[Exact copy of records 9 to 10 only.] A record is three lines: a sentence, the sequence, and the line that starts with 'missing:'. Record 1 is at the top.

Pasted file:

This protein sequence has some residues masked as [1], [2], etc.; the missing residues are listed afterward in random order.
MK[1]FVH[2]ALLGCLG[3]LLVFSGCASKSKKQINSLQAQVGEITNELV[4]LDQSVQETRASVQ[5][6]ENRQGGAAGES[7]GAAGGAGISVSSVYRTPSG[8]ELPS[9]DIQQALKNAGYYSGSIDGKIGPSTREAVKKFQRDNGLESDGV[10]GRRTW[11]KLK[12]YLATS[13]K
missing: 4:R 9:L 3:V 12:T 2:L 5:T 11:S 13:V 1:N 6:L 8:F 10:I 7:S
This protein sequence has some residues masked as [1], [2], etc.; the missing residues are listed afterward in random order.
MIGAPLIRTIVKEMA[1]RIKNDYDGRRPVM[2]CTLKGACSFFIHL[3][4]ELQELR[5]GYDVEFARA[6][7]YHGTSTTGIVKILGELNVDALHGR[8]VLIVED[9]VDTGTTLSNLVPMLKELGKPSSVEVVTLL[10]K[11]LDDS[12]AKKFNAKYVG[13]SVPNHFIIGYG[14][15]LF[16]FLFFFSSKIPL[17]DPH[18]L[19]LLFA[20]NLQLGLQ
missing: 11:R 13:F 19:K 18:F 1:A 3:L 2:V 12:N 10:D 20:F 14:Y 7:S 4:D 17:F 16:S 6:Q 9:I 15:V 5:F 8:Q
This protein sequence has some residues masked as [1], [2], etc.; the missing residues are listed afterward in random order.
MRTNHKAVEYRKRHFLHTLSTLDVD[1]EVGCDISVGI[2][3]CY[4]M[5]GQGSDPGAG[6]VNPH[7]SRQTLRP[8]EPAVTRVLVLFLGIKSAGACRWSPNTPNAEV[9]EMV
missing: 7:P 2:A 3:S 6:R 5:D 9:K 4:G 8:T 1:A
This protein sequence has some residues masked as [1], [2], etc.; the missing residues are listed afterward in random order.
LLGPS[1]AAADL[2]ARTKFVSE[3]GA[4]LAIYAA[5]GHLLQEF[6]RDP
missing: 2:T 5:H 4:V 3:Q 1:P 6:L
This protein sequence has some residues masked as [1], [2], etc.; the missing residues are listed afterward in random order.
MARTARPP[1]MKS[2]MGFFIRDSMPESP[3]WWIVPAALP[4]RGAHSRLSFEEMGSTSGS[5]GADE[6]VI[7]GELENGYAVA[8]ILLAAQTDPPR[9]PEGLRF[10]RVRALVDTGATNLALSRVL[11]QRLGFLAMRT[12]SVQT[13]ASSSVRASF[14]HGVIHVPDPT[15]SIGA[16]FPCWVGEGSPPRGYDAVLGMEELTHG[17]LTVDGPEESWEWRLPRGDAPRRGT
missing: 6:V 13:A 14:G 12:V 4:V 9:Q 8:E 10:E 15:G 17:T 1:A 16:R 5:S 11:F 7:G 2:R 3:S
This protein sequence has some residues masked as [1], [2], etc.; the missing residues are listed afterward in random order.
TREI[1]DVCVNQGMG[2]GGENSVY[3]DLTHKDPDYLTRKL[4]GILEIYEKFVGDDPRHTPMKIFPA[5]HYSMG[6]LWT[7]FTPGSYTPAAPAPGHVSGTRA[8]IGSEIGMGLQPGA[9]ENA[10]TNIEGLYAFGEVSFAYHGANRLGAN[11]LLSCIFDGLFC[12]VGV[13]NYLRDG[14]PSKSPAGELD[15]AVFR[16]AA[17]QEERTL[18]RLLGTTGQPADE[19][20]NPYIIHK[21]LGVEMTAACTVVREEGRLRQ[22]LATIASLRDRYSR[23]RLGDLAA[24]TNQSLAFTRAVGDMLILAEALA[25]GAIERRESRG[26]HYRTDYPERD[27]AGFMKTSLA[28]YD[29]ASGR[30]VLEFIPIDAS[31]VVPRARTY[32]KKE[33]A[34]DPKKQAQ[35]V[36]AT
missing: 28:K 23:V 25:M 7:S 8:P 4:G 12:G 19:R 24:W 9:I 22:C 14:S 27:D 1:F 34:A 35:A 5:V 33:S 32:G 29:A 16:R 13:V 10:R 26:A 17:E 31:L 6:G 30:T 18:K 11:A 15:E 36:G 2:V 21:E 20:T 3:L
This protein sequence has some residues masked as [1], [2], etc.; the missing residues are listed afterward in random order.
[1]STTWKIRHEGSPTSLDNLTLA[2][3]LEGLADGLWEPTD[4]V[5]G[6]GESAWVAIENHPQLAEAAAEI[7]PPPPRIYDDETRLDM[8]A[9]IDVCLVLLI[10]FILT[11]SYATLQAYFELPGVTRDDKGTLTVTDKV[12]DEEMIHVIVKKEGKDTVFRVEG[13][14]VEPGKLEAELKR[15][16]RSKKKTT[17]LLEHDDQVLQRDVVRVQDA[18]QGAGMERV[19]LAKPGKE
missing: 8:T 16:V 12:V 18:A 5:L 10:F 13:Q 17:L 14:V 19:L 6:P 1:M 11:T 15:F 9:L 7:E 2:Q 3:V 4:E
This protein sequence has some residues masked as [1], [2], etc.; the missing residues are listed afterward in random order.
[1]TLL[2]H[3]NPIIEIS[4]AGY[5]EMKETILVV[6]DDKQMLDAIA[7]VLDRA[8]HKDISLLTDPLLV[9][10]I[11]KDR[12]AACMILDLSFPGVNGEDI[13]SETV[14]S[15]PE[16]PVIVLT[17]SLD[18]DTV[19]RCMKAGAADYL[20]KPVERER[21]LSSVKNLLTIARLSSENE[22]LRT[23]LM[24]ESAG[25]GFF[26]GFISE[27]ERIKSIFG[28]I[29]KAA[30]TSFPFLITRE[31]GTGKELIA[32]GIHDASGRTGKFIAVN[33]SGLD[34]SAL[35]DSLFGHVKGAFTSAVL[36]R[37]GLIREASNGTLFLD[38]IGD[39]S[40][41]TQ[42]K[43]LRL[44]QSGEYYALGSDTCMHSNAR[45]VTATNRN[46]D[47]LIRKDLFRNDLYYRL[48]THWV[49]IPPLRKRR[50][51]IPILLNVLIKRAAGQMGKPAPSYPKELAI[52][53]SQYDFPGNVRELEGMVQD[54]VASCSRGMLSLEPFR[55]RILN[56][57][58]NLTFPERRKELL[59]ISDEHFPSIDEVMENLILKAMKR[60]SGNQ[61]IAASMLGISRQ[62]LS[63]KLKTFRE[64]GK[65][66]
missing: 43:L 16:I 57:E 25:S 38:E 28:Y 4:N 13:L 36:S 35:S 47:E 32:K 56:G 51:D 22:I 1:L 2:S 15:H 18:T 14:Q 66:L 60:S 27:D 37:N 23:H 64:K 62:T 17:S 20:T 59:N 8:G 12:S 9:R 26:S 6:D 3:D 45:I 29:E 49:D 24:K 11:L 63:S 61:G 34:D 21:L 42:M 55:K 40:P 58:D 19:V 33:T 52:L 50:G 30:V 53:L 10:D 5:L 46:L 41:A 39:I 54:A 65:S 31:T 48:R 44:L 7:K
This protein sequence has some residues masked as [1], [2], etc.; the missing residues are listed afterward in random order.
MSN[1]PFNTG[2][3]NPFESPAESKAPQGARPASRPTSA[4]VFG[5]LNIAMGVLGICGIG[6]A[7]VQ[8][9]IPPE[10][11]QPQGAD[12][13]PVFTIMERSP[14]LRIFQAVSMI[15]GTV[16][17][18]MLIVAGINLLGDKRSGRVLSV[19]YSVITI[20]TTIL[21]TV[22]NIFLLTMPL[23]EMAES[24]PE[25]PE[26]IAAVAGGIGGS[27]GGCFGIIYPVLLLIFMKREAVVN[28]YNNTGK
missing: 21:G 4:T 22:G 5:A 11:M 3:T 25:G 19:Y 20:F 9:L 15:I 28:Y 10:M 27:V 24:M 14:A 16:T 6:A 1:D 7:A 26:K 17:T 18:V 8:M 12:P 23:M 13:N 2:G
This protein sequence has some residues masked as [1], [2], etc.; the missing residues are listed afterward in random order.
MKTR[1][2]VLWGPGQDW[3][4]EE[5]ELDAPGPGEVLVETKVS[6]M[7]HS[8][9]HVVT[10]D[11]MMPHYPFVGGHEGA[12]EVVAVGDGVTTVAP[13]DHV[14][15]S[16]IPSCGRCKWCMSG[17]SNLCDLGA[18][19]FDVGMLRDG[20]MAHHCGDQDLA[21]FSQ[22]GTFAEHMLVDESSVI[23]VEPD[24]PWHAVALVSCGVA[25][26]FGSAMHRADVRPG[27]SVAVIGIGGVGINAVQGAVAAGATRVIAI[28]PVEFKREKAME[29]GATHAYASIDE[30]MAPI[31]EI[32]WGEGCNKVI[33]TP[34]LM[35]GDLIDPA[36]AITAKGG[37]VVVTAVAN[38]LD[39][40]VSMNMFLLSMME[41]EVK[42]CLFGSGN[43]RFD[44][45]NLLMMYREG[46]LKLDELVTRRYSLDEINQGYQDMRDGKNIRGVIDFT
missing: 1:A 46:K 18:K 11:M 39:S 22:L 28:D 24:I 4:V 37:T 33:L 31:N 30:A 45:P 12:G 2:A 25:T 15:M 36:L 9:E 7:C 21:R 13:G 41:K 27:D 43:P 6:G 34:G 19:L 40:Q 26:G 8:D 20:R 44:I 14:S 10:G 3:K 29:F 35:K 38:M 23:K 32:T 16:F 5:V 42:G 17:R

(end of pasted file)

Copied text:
This protein sequence has some residues masked as [1], [2], etc.; the missing residues are listed afterward in random order.
MSN[1]PFNTG[2][3]NPFESPAESKAPQGARPASRPTSA[4]VFG[5]LNIAMGVLGICGIG[6]A[7]VQ[8][9]IPPE[10][11]QPQGAD[12][13]PVFTIMERSP[14]LRIFQAVSMI[15]GTV[16][17][18]MLIVAGINLLGDKRSGRVLSV[19]YSVITI[20]TTIL[21]TV[22]NIFLLTMPL[23]EMAES[24]PE[25]PE[26]IAAVAGGIGGS[27]GGCFGIIYPVLLLIFMKREAVVN[28]YNNTGK
missing: 21:G 4:T 22:G 5:A 11:M 3:T 25:G 19:Y 20:F 9:L 15:I 28:Y 10:M 27:V 24:M 14:A 16:T 6:A 1:D 7:A 26:K 17:T 18:V 8:M 12:P 23:M 13:N 2:G
This protein sequence has some residues masked as [1], [2], etc.; the missing residues are listed afterward in random order.
MKTR[1][2]VLWGPGQDW[3][4]EE[5]ELDAPGPGEVLVETKVS[6]M[7]HS[8][9]HVVT[10]D[11]MMPHYPFVGGHEGA[12]EVVAVGDGVTTVAP[13]DHV[14][15]S[16]IPSCGRCKWCMSG[17]SNLCDLGA[18][19]FDVGMLRDG[20]MAHHCGDQDLA[21]FSQ[22]GTFAEHMLVDESSVI[23]VEPD[24]PWHAVALVSCGVA[25][26]FGSAMHRADVRPG[27]SVAVIGIGGVGINAVQGAVAAGATRVIAI[28]PVEFKREKAME[29]GATHAYASIDE[30]MAPI[31]EI[32]WGEGCNKVI[33]TP[34]LM[35]GDLIDPA[36]AITAKGG[37]VVVTAVAN[38]LD[39][40]VSMNMFLLSMME[41]EVK[42]CLFGSGN[43]RFD[44][45]NLLMMYREG[46]LKLDELVTRRYSLDEINQGYQDMRDGKNIRGVIDFT
missing: 1:A 46:K 18:K 11:M 39:S 22:L 28:D 24:I 4:V 37:T 33:L 31:N 30:A 45:P 12:G 2:A 25:T 15:M 36:L 9:E 7:C 21:R 13:G 41:K 27:D 43:P 6:G 34:G 19:L 40:Q 26:G 8:D 20:R 44:I 14:S 10:G 3:K 29:F 35:K 38:M 23:K 32:T 16:F 5:V 42:G 17:R